I am not aware that any snipers – hidden or otherwise – were required to stop bar-codes being taken away today, so hurrah to that! Mind you, my hubby (a Gothic Knight...who knew there was such a thing?!) was funnel manager today, so I know he could easily have outrun most token snatchers! We did have a few phantom unknown runners though.... woooooOOOOOOOOOoooooooo! #DFYB
Finally, a special THANK YOU to the lovely ladies (and gents?) of the parkrun “Knit ‘n’ Natter” group, who today yarn-bombed the arboretum and cyclepath for your visual pleasure. I could only see a small amount from the Seaclose spot where I was standing (by the dinosaur!) but I know the effort the ladies go to in making the items, putting them out early in the morning and then retrieving them all again.
If you are as old as me you will remember the BBC children’s comedy show “Rentaghost”. Seeing the fancy-dress costumes at Medina today made me think about that programme, and I then got the theme tune stuck in my head – the ultimate ear-worm! The only way to exorcise an ear-worm is – of course – to share it. Oh lucky, lucky you! So today I offer you a slightly amended parkrun version of the theme tune. For those of you too young to know what I’m, talking about, here’s a YouTube link: https://www.youtube.com/watch?v=ZbZgv7FkZBI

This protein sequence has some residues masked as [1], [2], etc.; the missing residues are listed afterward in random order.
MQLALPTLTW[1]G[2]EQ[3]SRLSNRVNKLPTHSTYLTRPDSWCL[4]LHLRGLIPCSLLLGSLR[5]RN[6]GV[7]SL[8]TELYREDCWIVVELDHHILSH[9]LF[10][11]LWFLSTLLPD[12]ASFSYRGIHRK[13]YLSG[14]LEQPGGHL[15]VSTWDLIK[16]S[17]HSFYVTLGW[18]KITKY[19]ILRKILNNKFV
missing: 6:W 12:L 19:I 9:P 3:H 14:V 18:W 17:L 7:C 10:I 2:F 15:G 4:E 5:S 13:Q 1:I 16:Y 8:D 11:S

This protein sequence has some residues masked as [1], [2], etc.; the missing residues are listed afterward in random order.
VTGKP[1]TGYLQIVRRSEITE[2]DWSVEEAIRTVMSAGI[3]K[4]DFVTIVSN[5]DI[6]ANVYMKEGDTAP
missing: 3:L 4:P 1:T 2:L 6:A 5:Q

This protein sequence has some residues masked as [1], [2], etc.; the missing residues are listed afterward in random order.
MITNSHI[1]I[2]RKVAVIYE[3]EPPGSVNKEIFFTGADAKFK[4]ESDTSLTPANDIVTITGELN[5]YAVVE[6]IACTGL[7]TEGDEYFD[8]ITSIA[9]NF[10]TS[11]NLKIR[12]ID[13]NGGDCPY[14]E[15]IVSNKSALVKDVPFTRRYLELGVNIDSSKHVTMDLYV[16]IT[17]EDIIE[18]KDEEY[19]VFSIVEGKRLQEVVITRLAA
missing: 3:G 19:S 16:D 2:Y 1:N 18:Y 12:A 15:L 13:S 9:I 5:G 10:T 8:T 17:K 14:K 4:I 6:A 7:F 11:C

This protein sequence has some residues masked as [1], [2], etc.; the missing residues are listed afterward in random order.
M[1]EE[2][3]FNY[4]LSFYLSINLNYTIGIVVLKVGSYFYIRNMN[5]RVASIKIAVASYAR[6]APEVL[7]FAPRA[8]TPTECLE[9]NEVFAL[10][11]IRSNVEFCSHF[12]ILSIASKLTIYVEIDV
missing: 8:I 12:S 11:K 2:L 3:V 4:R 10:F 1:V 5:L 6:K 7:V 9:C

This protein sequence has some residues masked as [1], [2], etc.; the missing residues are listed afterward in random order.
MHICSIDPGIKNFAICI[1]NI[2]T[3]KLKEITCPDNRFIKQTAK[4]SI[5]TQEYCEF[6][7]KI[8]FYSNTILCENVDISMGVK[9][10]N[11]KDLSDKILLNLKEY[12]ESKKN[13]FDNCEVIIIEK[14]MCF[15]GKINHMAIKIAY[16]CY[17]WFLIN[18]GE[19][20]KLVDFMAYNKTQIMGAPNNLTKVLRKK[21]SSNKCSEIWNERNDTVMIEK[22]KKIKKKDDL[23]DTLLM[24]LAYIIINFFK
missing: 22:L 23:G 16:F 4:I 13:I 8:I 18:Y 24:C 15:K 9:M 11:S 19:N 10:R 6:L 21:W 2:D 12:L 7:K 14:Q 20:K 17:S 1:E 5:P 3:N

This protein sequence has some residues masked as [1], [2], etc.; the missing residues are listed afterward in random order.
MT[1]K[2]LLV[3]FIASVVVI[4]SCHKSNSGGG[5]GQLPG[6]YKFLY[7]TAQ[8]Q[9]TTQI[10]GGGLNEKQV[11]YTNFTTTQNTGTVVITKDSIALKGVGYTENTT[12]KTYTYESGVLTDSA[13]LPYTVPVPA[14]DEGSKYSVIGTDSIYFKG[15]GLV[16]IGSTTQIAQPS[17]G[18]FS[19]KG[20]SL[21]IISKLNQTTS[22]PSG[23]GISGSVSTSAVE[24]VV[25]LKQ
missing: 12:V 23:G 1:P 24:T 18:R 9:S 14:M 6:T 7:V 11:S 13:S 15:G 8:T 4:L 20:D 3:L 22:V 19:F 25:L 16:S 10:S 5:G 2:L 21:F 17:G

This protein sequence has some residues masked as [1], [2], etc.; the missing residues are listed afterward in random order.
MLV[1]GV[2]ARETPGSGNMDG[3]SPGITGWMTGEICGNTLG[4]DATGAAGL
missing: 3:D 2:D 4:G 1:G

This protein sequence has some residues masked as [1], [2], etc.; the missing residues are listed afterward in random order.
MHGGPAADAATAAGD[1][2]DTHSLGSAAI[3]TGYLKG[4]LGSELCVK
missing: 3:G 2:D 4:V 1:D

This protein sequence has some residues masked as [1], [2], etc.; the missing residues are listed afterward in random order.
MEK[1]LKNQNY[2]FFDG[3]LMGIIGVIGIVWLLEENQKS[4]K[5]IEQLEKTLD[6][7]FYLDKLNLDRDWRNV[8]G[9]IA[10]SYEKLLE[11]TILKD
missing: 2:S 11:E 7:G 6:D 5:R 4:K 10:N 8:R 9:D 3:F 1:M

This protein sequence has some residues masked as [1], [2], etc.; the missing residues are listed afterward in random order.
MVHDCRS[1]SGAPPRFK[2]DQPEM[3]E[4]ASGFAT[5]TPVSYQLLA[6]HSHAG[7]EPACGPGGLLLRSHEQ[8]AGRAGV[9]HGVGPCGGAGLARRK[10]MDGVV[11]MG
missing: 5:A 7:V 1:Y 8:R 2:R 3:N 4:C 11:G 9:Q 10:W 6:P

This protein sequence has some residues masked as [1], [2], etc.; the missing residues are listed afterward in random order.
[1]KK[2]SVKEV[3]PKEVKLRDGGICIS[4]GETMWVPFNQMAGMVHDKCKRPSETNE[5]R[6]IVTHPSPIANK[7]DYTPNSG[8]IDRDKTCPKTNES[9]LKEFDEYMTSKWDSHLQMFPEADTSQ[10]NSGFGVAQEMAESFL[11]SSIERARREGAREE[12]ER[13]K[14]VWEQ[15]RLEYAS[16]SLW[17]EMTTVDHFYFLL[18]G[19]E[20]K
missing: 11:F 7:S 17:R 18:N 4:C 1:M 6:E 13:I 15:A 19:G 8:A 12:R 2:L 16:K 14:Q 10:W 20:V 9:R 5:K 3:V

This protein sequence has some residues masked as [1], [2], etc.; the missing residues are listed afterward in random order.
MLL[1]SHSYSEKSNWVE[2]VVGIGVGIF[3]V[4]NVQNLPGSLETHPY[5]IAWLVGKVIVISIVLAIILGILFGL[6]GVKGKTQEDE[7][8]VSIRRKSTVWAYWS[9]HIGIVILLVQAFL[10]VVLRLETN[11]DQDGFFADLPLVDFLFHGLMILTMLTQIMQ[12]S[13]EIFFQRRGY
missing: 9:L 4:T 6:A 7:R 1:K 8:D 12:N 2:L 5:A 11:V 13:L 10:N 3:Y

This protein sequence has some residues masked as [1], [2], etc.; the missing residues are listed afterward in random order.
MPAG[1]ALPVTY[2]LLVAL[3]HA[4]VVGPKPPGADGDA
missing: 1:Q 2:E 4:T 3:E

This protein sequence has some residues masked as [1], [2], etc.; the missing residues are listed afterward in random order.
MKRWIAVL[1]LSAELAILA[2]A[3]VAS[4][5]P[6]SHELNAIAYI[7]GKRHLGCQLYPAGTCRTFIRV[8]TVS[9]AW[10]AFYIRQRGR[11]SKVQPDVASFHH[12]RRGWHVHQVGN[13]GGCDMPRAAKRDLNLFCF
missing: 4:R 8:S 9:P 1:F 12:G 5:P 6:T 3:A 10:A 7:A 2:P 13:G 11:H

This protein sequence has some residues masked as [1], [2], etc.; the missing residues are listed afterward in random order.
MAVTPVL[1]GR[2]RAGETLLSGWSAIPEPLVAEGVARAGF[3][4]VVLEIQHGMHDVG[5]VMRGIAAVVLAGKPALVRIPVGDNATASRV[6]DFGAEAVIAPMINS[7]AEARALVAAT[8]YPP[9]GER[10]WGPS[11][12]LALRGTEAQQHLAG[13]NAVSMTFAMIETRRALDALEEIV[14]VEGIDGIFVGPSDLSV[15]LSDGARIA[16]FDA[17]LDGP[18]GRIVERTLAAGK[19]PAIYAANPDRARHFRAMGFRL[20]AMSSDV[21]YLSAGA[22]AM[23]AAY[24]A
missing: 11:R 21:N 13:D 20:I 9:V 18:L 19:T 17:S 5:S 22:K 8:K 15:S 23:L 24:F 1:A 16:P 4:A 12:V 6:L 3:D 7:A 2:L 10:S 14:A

If your parkrun route needs haunting just call... all of us!
We’ve got spooks and ghouls and freaks and fools ...and dinosaurs!
See a donkey and a skeleton,
Along the cycle-path,
Please give hearty cheers to all our volunteers... and lots of fuss.
At this parkrun be a smart one and join ... all of us!
And with scary smiles run 3 spooky miles... with all of us!
You can let our witches pace you,
Or for fun play ghostman’s knock,
There’s no better way to start a Saturday than with... all of us!
There’s no better way to start a Saturday than with... all of us!
JoJo R. xx
This week's parkrun report is about parkrun tourism. I don't imagine that, when Paul Sinton-Hewitt started parkrun just over 15 years ago, he envisaged that visiting other parkruns would be such a popular way of taking part in the event. It has become, though, a really big part of parkrun for some people.